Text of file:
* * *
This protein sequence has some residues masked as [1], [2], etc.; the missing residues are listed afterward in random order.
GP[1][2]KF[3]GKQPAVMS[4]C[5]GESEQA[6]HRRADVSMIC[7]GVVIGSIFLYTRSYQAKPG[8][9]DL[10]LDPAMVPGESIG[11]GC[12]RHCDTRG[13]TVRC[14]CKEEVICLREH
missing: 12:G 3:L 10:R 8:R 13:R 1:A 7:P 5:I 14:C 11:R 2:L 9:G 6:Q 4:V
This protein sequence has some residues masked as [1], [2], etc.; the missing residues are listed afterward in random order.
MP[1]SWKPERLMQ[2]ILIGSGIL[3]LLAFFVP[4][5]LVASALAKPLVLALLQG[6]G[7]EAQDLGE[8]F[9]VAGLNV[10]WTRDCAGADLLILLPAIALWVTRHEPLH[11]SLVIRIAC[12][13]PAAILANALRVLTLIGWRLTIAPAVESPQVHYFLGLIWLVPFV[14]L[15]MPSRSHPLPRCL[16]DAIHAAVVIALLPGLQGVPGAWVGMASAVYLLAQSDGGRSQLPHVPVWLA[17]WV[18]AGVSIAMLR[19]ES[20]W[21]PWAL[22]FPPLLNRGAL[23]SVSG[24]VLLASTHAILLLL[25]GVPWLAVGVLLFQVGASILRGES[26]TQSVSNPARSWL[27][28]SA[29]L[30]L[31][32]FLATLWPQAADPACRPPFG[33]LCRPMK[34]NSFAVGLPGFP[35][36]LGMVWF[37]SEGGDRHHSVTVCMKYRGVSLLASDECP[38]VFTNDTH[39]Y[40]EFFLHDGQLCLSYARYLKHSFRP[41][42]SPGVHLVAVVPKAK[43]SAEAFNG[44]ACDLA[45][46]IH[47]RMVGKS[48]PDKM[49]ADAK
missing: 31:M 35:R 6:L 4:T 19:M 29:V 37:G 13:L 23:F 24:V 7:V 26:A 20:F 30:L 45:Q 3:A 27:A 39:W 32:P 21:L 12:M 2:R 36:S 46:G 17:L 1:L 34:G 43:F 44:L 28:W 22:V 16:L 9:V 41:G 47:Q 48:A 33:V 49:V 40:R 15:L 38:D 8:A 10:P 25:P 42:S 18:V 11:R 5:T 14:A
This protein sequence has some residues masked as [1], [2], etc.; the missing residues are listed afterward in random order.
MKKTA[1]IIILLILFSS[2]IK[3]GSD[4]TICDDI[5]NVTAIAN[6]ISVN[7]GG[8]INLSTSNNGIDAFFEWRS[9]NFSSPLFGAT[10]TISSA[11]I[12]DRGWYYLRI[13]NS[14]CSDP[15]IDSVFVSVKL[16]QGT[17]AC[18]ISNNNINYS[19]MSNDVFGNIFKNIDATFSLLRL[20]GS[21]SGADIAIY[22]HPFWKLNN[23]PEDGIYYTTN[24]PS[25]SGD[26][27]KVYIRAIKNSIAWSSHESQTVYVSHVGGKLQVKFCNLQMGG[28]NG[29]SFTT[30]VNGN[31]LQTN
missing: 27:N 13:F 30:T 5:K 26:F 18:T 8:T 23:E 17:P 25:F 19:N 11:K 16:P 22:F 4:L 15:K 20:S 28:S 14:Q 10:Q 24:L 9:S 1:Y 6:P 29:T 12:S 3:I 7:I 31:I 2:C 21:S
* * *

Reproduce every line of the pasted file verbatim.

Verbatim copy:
This protein sequence has some residues masked as [1], [2], etc.; the missing residues are listed afterward in random order.
GP[1][2]KF[3]GKQPAVMS[4]C[5]GESEQA[6]HRRADVSMIC[7]GVVIGSIFLYTRSYQAKPG[8][9]DL[10]LDPAMVPGESIG[11]GC[12]RHCDTRG[13]TVRC[14]CKEEVICLREH
missing: 12:G 3:L 10:R 8:R 13:R 1:A 7:P 5:I 14:C 11:R 2:L 9:G 6:Q 4:V
This protein sequence has some residues masked as [1], [2], etc.; the missing residues are listed afterward in random order.
MP[1]SWKPERLMQ[2]ILIGSGIL[3]LLAFFVP[4][5]LVASALAKPLVLALLQG[6]G[7]EAQDLGE[8]F[9]VAGLNV[10]WTRDCAGADLLILLPAIALWVTRHEPLH[11]SLVIRIAC[12][13]PAAILANALRVLTLIGWRLTIAPAVESPQVHYFLGLIWLVPFV[14]L[15]MPSRSHPLPRCL[16]DAIHAAVVIALLPGLQGVPGAWVGMASAVYLLAQSDGGRSQLPHVPVWLA[17]WV[18]AGVSIAMLR[19]ES[20]W[21]PWAL[22]FPPLLNRGAL[23]SVSG[24]VLLASTHAILLLL[25]GVPWLAVGVLLFQVGASILRGES[26]TQSVSNPARSWL[27][28]SA[29]L[30]L[31][32]FLATLWPQAADPACRPPFG[33]LCRPMK[34]NSFAVGLPGFP[35][36]LGMVWF[37]SEGGDRHHSVTVCMKYRGVSLLASDECP[38]VFTNDTH[39]Y[40]EFFLHDGQLCLSYARYLKHSFRP[41][42]SPGVHLVAVVPKAK[43]SAEAFNG[44]ACDLA[45][46]IH[47]RMVGKS[48]PDKM[49]ADAK
missing: 31:M 35:R 6:L 4:T 19:M 29:V 37:G 13:L 23:F 24:V 7:V 26:A 20:F 30:L 45:Q 3:A 27:A 39:W 32:P 21:L 12:M 2:R 36:S 46:G 17:L 1:L 34:G 43:F 44:L 28:W 22:V 16:L 9:V 41:G 47:Q 48:A 33:V 49:V 40:R 15:L 38:D 8:A 10:P 25:P 42:S 18:V 11:R 5:T 14:A
This protein sequence has some residues masked as [1], [2], etc.; the missing residues are listed afterward in random order.
MKKTA[1]IIILLILFSS[2]IK[3]GSD[4]TICDDI[5]NVTAIAN[6]ISVN[7]GG[8]INLSTSNNGIDAFFEWRS[9]NFSSPLFGAT[10]TISSA[11]I[12]DRGWYYLRI[13]NS[14]CSDP[15]IDSVFVSVKL[16]QGT[17]AC[18]ISNNNINYS[19]MSNDVFGNIFKNIDATFSLLRL[20]GS[21]SGADIAIY[22]HPFWKLNN[23]PEDGIYYTTN[24]PS[25]SGD[26][27]KVYIRAIKNSIAWSSHESQTVYVSHVGGKLQVKFCNLQMGG[28]NG[29]SFTT[30]VNGN[31]LQTN
missing: 27:N 13:F 30:T 5:K 26:F 18:T 8:T 23:E 17:P 25:F 19:N 11:K 16:P 22:F 4:L 15:K 20:S 28:S 14:Q 10:Q 24:L 9:S 1:Y 6:P 29:T 12:S 3:I 7:I 31:I 2:C 21:S